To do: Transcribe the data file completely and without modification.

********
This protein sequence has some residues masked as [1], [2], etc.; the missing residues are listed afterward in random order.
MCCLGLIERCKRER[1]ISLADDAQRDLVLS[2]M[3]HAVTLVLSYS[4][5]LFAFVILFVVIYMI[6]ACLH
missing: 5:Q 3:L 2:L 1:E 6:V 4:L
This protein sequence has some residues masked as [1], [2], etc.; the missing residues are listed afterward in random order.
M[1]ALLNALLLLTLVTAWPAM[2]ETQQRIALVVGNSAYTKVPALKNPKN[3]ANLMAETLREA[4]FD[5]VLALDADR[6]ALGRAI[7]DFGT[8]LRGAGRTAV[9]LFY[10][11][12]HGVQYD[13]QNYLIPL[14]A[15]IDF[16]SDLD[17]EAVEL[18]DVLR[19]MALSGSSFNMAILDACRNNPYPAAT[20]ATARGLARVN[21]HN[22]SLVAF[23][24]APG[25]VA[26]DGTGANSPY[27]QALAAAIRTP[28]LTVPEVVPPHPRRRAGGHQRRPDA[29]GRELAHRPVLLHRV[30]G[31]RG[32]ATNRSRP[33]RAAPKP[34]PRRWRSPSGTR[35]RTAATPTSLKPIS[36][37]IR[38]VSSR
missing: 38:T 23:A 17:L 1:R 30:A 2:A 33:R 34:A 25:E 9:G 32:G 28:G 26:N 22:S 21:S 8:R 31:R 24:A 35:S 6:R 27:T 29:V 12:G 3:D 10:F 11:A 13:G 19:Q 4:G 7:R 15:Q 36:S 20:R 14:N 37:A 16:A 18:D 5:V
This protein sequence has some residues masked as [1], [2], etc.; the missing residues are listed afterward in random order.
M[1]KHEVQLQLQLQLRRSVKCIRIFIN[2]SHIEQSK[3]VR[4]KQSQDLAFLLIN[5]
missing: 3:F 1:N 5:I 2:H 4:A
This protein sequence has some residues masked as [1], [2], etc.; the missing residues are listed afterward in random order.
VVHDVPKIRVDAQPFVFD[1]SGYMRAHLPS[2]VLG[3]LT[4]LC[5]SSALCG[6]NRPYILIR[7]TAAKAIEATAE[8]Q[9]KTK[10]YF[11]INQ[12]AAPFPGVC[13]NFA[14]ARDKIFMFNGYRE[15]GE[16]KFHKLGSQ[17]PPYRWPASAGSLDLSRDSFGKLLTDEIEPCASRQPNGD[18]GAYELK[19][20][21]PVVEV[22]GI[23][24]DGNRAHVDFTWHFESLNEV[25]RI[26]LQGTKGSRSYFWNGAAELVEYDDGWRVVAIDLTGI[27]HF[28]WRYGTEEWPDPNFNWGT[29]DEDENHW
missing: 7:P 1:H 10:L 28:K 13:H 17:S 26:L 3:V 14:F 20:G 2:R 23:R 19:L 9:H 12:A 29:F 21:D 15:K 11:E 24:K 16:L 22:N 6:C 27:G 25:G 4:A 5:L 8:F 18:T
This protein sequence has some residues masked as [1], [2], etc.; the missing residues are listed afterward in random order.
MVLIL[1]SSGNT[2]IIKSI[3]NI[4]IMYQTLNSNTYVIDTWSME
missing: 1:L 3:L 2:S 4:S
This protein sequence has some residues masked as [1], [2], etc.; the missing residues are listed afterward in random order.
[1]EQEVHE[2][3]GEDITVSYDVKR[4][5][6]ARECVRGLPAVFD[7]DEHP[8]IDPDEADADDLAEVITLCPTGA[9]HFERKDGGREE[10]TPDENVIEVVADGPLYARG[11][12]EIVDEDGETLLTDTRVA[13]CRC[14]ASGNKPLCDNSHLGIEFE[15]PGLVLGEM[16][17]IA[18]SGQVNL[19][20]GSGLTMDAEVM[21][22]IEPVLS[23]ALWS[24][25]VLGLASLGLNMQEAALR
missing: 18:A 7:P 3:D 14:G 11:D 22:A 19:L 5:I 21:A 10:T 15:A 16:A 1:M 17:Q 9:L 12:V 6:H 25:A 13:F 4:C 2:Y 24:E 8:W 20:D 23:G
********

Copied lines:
This protein sequence has some residues masked as [1], [2], etc.; the missing residues are listed afterward in random order.
MCCLGLIERCKRER[1]ISLADDAQRDLVLS[2]M[3]HAVTLVLSYS[4][5]LFAFVILFVVIYMI[6]ACLH
missing: 5:Q 3:L 2:L 1:E 6:V 4:L
This protein sequence has some residues masked as [1], [2], etc.; the missing residues are listed afterward in random order.
M[1]ALLNALLLLTLVTAWPAM[2]ETQQRIALVVGNSAYTKVPALKNPKN[3]ANLMAETLREA[4]FD[5]VLALDADR[6]ALGRAI[7]DFGT[8]LRGAGRTAV[9]LFY[10][11][12]HGVQYD[13]QNYLIPL[14]A[15]IDF[16]SDLD[17]EAVEL[18]DVLR[19]MALSGSSFNMAILDACRNNPYPAAT[20]ATARGLARVN[21]HN[22]SLVAF[23][24]APG[25]VA[26]DGTGANSPY[27]QALAAAIRTP[28]LTVPEVVPPHPRRRAGGHQRRPDA[29]GRELAHRPVLLHRV[30]G[31]RG[32]ATNRSRP[33]RAAPKP[34]PRRWRSPSGTR[35]RTAATPTSLKPIS[36][37]IR[38]VSSR
missing: 38:T 23:A 17:L 1:R 30:A 2:A 33:R 34:A 25:E 9:G 32:G 28:G 26:N 22:S 21:S 8:R 31:R 24:A 35:S 6:R 27:T 29:V 12:G 3:D 10:F 11:A 13:G 19:Q 4:G 7:R 15:Q 36:S 20:R 14:N 37:A 16:A 18:D 5:V
This protein sequence has some residues masked as [1], [2], etc.; the missing residues are listed afterward in random order.
M[1]KHEVQLQLQLQLRRSVKCIRIFIN[2]SHIEQSK[3]VR[4]KQSQDLAFLLIN[5]
missing: 3:F 1:N 5:I 2:H 4:A
This protein sequence has some residues masked as [1], [2], etc.; the missing residues are listed afterward in random order.
VVHDVPKIRVDAQPFVFD[1]SGYMRAHLPS[2]VLG[3]LT[4]LC[5]SSALCG[6]NRPYILIR[7]TAAKAIEATAE[8]Q[9]KTK[10]YF[11]INQ[12]AAPFPGVC[13]NFA[14]ARDKIFMFNGYRE[15]GE[16]KFHKLGSQ[17]PPYRWPASAGSLDLSRDSFGKLLTDEIEPCASRQPNGD[18]GAYELK[19][20][21]PVVEV[22]GI[23][24]DGNRAHVDFTWHFESLNEV[25]RI[26]LQGTKGSRSYFWNGAAELVEYDDGWRVVAIDLTGI[27]HF[28]WRYGTEEWPDPNFNWGT[29]DEDENHW
missing: 7:P 1:H 10:L 28:K 13:H 17:S 26:L 3:V 14:F 20:G 2:R 23:R 19:L 9:H 12:A 29:F 21:D 15:K 11:E 24:K 16:L 22:N 6:C 27:G 25:G 4:A 5:L 8:F 18:T
This protein sequence has some residues masked as [1], [2], etc.; the missing residues are listed afterward in random order.
MVLIL[1]SSGNT[2]IIKSI[3]NI[4]IMYQTLNSNTYVIDTWSME
missing: 1:L 3:L 2:S 4:S
This protein sequence has some residues masked as [1], [2], etc.; the missing residues are listed afterward in random order.
[1]EQEVHE[2][3]GEDITVSYDVKR[4][5][6]ARECVRGLPAVFD[7]DEHP[8]IDPDEADADDLAEVITLCPTGA[9]HFERKDGGREE[10]TPDENVIEVVADGPLYARG[11][12]EIVDEDGETLLTDTRVA[13]CRC[14]ASGNKPLCDNSHLGIEFE[15]PGLVLGEM[16][17]IA[18]SGQVNL[19][20]GSGLTMDAEVM[21][22]IEPVLS[23]ALWS[24][25]VLGLASLGLNMQEAALR
missing: 18:A 7:P 3:D 14:G 11:D 22:A 19:L 5:I 21:A 10:T 15:A 16:A 1:M 17:Q 9:L 12:V 6:H 25:A 13:F 4:C 2:Y 24:E 8:W 20:D 23:G